The paper’s abstract follows:
“Given the rarity of hybridization in seabirds, which presumably relates to their very high philopatry, the degree of breeding‐site vagrancy should correspond with the incidence of mixed‐species pairing, although not necessarily of hybrids if there are behavioural or genetic barriers to successful reproduction. Using molecular methods, we verified that two of the three chicks hatched by a vagrant male White‐capped Albatross Thalassarche steadi paired with a female Black‐browed Albatross T. melanophris at South Georgia were genuine hybrids (these chicks died before fledging, but a third chick – the result of an extra‐pair copulation – fledged successfully). In a wider review, we could find only five known or suspected mixed‐species pairs, and three different hybrids in albatrosses, mostly between closely‐related species. This appears to reflect behavioural barriers to hybridization in sympatric species and the low incidence of breeding‐site vagrancy (which mainly involves single individuals that invariably associate with the most phenotypically‐similar local taxon). Breeding‐site vagrancy is most frequent in the ‘shy‐albatross’ complex, which could explain why genetic divergence occurred more recently in this group than in other Thalassarche, and hence exploratory behaviour appears to be more important than numerical abundance or breeding distribution in driving colonisation as well as hybridization processes in albatrosses.”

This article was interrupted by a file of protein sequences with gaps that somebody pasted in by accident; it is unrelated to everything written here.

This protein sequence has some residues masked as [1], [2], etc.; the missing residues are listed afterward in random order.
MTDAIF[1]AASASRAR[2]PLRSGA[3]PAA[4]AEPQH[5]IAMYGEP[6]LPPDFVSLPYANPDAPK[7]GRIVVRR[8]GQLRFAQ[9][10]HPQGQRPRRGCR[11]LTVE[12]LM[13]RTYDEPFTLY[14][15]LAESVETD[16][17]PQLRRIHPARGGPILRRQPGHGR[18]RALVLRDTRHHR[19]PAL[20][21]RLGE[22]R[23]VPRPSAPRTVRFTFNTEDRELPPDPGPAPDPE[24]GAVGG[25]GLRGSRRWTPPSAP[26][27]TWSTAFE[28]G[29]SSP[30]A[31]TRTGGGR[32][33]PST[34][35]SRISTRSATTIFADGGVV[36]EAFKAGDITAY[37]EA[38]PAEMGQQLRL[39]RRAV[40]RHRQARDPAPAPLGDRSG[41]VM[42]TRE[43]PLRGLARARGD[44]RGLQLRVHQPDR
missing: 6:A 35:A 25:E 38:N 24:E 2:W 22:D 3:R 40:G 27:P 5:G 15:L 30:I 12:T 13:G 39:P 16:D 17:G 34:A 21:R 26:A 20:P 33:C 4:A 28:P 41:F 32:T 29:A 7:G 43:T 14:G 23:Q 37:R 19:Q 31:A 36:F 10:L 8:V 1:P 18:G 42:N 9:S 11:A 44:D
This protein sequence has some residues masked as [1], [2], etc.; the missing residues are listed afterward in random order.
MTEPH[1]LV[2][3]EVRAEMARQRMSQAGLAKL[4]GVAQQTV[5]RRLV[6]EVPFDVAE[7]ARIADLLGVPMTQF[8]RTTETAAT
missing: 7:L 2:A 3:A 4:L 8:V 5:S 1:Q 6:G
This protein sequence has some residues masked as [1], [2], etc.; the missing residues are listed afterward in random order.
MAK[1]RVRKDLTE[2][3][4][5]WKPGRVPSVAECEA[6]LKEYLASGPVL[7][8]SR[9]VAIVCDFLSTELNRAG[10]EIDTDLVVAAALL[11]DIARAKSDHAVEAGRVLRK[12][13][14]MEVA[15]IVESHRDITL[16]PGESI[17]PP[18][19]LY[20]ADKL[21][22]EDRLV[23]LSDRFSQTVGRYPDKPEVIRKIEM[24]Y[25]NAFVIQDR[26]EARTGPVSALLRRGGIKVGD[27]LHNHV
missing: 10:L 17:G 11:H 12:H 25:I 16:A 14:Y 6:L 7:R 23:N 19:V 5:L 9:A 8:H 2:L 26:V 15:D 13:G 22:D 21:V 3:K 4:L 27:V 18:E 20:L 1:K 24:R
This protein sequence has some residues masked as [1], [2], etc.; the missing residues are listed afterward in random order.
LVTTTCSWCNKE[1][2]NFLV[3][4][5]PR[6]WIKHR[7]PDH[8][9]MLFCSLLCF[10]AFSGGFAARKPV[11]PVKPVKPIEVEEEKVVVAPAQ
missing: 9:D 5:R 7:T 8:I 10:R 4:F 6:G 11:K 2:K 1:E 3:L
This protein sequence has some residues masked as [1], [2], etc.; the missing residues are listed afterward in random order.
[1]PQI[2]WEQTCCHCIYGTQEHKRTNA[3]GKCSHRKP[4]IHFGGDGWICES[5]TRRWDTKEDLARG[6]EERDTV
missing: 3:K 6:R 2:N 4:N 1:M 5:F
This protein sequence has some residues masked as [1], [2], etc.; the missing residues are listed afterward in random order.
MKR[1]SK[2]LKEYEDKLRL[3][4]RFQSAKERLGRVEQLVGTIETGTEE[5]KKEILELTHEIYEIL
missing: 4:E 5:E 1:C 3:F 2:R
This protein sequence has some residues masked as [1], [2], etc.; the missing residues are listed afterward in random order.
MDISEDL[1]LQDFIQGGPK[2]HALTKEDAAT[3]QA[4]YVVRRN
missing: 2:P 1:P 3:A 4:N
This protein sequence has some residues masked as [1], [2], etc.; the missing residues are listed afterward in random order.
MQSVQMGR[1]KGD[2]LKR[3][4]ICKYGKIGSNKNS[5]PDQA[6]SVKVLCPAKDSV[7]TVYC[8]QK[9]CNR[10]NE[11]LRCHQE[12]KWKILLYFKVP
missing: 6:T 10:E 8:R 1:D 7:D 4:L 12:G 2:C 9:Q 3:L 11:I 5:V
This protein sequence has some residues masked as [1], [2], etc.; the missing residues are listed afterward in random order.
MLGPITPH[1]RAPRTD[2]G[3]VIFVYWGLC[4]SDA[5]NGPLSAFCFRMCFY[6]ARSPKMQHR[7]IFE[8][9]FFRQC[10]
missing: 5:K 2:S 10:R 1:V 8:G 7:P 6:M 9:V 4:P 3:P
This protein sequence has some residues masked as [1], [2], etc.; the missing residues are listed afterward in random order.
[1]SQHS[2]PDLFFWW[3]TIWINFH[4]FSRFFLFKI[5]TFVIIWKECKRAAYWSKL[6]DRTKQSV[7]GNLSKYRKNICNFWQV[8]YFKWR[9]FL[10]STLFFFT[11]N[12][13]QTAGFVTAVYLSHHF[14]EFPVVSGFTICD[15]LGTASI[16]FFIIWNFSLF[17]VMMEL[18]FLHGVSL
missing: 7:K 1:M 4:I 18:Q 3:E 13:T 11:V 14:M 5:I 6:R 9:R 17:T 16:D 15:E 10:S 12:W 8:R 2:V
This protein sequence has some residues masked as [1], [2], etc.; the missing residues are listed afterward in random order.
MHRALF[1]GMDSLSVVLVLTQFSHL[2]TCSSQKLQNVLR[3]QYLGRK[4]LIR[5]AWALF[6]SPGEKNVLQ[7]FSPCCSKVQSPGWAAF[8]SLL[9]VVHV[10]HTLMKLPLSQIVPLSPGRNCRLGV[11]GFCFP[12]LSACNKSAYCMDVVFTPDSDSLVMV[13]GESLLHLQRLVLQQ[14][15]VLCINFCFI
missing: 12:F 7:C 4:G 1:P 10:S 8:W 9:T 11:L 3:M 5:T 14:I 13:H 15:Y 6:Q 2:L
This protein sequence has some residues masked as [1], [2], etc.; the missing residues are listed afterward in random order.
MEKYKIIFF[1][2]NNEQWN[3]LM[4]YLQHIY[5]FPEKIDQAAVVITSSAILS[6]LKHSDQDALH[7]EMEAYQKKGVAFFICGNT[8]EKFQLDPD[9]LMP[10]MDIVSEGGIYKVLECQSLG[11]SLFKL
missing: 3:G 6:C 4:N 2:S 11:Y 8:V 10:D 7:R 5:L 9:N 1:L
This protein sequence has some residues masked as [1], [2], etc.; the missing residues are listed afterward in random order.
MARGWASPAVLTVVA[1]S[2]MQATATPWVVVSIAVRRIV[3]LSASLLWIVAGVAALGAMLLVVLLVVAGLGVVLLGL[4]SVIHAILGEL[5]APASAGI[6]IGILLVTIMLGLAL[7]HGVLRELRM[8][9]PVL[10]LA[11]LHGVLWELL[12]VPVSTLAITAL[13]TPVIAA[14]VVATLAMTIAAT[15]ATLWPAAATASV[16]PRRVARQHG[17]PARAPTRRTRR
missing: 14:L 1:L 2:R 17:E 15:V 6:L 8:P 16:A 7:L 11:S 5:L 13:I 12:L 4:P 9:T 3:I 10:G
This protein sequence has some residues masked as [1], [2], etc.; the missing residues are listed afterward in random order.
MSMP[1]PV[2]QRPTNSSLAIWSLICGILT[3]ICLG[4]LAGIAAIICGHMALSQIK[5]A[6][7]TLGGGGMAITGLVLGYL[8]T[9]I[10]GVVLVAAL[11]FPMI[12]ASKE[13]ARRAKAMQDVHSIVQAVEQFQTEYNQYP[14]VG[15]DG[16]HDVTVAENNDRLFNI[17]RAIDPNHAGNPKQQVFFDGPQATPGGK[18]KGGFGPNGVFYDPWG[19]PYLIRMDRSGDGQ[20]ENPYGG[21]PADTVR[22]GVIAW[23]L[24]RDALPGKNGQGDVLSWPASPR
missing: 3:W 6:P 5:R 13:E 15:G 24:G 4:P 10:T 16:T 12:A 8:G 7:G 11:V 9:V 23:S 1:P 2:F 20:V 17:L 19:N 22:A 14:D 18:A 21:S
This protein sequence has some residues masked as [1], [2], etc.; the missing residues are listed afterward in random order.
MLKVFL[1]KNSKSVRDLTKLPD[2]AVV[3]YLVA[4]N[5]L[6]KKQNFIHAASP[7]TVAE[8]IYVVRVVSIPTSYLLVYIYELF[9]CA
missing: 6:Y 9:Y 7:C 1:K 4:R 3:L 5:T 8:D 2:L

A vagrant Black-browed Albatross on a nest among Grey-headed Albatrosses on Marion Island, photograph by Genevieve Jones
Phillips, R.A., Cooper, J. & Burg, T.M. 2018. Breeding‐site vagrancy and hybridization in albatrosses. Ibis doi.org/10.1111/ibi.12622.
John Cooper, ACAP Information Officer, 03 June 2018